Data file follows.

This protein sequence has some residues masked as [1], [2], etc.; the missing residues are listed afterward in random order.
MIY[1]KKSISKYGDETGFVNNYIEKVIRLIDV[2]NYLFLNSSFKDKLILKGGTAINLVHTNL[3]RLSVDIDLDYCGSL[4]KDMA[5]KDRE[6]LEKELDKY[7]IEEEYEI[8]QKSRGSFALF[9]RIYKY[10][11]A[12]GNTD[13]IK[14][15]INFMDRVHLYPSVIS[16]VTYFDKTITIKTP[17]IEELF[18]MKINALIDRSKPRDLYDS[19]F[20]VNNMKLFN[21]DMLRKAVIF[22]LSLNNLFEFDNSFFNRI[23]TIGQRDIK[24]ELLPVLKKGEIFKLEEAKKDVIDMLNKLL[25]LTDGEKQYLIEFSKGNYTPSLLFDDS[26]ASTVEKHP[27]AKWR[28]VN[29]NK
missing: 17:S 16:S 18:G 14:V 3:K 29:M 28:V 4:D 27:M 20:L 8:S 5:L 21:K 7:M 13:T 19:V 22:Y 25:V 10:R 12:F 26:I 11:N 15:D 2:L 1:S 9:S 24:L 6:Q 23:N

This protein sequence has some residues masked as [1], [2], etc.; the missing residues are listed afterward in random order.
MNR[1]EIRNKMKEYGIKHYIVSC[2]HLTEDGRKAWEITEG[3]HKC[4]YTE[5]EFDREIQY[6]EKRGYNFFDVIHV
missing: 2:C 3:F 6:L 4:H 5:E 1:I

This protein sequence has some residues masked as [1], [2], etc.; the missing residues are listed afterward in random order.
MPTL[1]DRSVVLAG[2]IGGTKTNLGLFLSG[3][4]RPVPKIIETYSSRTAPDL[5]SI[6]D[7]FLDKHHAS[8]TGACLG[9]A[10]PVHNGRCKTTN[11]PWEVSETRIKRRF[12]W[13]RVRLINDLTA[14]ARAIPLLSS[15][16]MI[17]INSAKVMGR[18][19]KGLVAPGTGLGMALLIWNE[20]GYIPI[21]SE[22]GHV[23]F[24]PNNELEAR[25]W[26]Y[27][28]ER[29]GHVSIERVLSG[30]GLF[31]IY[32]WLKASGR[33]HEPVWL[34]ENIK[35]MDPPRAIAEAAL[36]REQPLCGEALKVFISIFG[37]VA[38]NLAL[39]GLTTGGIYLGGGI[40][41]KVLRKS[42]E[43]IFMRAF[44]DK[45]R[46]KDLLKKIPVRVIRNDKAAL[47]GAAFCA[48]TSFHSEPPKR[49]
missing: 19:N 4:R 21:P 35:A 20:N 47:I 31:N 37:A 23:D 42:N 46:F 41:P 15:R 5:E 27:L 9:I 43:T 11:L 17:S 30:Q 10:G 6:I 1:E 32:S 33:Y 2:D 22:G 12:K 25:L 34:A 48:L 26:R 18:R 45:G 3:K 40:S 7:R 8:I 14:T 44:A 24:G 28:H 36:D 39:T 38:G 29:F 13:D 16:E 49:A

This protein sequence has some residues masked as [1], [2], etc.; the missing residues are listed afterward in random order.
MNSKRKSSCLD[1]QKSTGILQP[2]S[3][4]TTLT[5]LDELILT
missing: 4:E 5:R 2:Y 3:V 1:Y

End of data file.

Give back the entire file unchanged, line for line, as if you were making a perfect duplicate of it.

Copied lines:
This protein sequence has some residues masked as [1], [2], etc.; the missing residues are listed afterward in random order.
MIY[1]KKSISKYGDETGFVNNYIEKVIRLIDV[2]NYLFLNSSFKDKLILKGGTAINLVHTNL[3]RLSVDIDLDYCGSL[4]KDMA[5]KDRE[6]LEKELDKY[7]IEEEYEI[8]QKSRGSFALF[9]RIYKY[10][11]A[12]GNTD[13]IK[14][15]INFMDRVHLYPSVIS[16]VTYFDKTITIKTP[17]IEELF[18]MKINALIDRSKPRDLYDS[19]F[20]VNNMKLFN[21]DMLRKAVIF[22]LSLNNLFEFDNSFFNRI[23]TIGQRDIK[24]ELLPVLKKGEIFKLEEAKKDVIDMLNKLL[25]LTDGEKQYLIEFSKGNYTPSLLFDDS[26]ASTVEKHP[27]AKWR[28]VN[29]NK
missing: 17:S 16:S 18:G 14:V 3:K 29:M 28:V 4:D 27:M 20:L 8:S 5:L 21:K 7:M 13:T 19:V 22:Y 25:V 10:R 12:F 26:I 11:N 15:D 2:L 1:S 9:S 24:L 6:Q 23:N

This protein sequence has some residues masked as [1], [2], etc.; the missing residues are listed afterward in random order.
MNR[1]EIRNKMKEYGIKHYIVSC[2]HLTEDGRKAWEITEG[3]HKC[4]YTE[5]EFDREIQY[6]EKRGYNFFDVIHV
missing: 2:C 3:F 6:L 4:H 5:E 1:I

This protein sequence has some residues masked as [1], [2], etc.; the missing residues are listed afterward in random order.
MPTL[1]DRSVVLAG[2]IGGTKTNLGLFLSG[3][4]RPVPKIIETYSSRTAPDL[5]SI[6]D[7]FLDKHHAS[8]TGACLG[9]A[10]PVHNGRCKTTN[11]PWEVSETRIKRRF[12]W[13]RVRLINDLTA[14]ARAIPLLSS[15][16]MI[17]INSAKVMGR[18][19]KGLVAPGTGLGMALLIWNE[20]GYIPI[21]SE[22]GHV[23]F[24]PNNELEAR[25]W[26]Y[27][28]ER[29]GHVSIERVLSG[30]GLF[31]IY[32]WLKASGR[33]HEPVWL[34]ENIK[35]MDPPRAIAEAAL[36]REQPLCGEALKVFISIFG[37]VA[38]NLAL[39]GLTTGGIYLGGGI[40][41]KVLRKS[42]E[43]IFMRAF[44]DK[45]R[46]KDLLKKIPVRVIRNDKAAL[47]GAAFCA[48]TSFHSEPPKR[49]
missing: 19:N 4:R 21:P 35:A 20:N 47:I 31:N 37:A 23:D 42:N 46:F 41:P 15:R 5:E 27:L 9:I 43:T 11:L 17:S 30:Q 10:G 6:I 1:E 32:S 33:Y 2:D 22:G 12:K 25:L 34:A 48:L 26:R 18:R 45:G 3:K 40:S 7:R 8:I 14:T 44:A 24:G 28:H 36:D 39:T 38:G 29:F 13:D 16:E 49:A

This protein sequence has some residues masked as [1], [2], etc.; the missing residues are listed afterward in random order.
MNSKRKSSCLD[1]QKSTGILQP[2]S[3][4]TTLT[5]LDELILT
missing: 4:E 5:R 2:Y 3:V 1:Y